Quote: The extraordinary building, the Fyling Hall Pigsty built by Squire Barry (John Warren Barry) so his pigs could live in style, It is an imposing edifice, a mock temple based on the classical Greek model, with a fine pediment and no fewer than six columns. Today the building, tucked away behind Old Fyling Hall, Robin Hood's Bay, is a holiday home and is now rented out to holidaymakers - Source:

John Warren Barry wrote a book in 1893 called 'Studies in Corsica' (346 pages) it is now held by the British Library, Historical Print Editions. Oridginally published by Sampson Low, Marston & Company in 1893. Advertised as - Consisting of frontispice, 1 folding map, 5 plates including 1 map. Olive green publisher's cloth with gilt title. Has Corsica ever been described in such beautiful English and by such an English Squire? The author initially spent five months travelling around the island with the object of studying the ligneous vegetation of the seaboard region, and so delighted was he by what he saw that from September 1882 to February 1885 he discovered the area in a more leisurely manner. His comments, from personal experience, are more concerned with social matters and living conditions than the usual travel book. John Warren Barry (1851) was a land owner and Justice of the Peace at Park Hill Hall, Yorkshire. His first visit to Corsica was with two ladies in 1880.
Studies in Corsica. By John Warren Barry, M.A. (London : Sampson Low, Marston, and Co., 1893.) Mr. Barry has twice visited Corsica, the first visit being of less than five months' duration, while the second extended from September 1882 to February 1885. He has thus had ample opportunities for the study both of the island and of its people, and in the present volume he sums up his impressions very brightly and pleasantly. Most readers will probably like best the chapters on life at Ajaccio, but they will also find much to interest them in what the author has to say about the Bush of Corsica and of the Mediterranean region.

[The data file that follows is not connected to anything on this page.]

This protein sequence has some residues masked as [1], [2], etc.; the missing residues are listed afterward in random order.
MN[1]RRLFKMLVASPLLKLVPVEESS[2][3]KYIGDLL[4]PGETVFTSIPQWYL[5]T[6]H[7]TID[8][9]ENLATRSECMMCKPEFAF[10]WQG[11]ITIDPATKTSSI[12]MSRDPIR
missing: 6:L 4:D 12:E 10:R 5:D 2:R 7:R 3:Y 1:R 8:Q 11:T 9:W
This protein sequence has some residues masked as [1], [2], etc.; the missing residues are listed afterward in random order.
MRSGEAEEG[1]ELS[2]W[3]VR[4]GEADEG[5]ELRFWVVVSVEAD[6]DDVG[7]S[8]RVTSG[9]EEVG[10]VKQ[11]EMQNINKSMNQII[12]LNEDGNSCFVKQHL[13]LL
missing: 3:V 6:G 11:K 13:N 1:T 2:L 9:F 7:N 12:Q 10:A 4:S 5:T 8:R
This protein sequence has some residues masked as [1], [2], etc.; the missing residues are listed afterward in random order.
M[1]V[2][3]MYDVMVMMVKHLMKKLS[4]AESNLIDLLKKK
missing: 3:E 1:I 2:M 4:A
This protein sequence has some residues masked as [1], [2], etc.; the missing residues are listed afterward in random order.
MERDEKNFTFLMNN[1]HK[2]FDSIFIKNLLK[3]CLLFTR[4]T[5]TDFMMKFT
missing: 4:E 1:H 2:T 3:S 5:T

John Warren Barry together with his two sisters, as children, were photographed by Lewis Carroll -
Charles Lutwidge Dodgson (27 January 1832 – 14 January 1898), better known by his pen name, Lewis Carroll, was an English writer, mathematician, logician, Anglican deacon, and photographer. His most famous writings are 'Alice's Adventures in Wonderland', its sequel 'Through the Looking-Glass'.

1884: Apr 29th - Source: A Norfolk Diary (1949) by B.J. Armstrong: page 265.
Dined with Barry’s of Tuddenham. Met among others Mr and Mrs Blake. He is the new Rector of Easton. They sang duets beautifully. Mr Blake could also whistle an accompaniment like a nightingale, but all rather theatrical.

Rev Robert's cousin
November……and meantime at Blisworth, Northamptonshire.
Henry Thomas Barry (Rev Robert’s 1st cousin) was institution in who the living was passed. Henry Thomas retired in 1904.
Quote: He rattled through Psalms, Lessons and Prayers at a pace that could not have been beaten by an auctioneer over the conditions of sale. The morning service Matins Litany ante-communion, 20 minutes of closely read sermons was over at twelve noon, taking just an hour and a quarter. The village jovially attributing his haste to his anxiety lest his dinner should be spoiled.

1891: Census – The Rectory North Tuddenham
Robert Barry – Head – Married – age 70 – Rector – North Tuddenham - Whitby, Yorkshire
Ann Barnes – Servant – Single – age 50 – Cook Domestic Servant - East Dereham, Norfolk
Ann Berwick – Servant – Single - age 38 – Housemaid - East Dereham, Norfolk
Harriett S Barnes – Servant – Single – age 40 – Domestic Servant - East Dereham, Norfolk
Mary Ann was staying in Penzance (below)

1891: Census - Mounts bay Hotel Penzance
Charles Ball - Head – age 45 – Hotel Proprietor (Em’er) – Salisbury Wiltshire
Ellen Ball - Wife – age 38 – Dawlish Devon
There were 5 children of Charles and Ellen
Mary Ann Barry – Boarder – age 63 – Rectors Wife - Kensington, Surry
Charlotte Swanston – Boarder – age 60 – Kensington, Surry
10 other guests
10 members of staff

Rev Robert's nephew
Census - Fylingdales Robin Hoods Bay
John W Barry Age: 39, abt 1852. Head Northallerton, Yorkshire, England

Rev Robert's cousin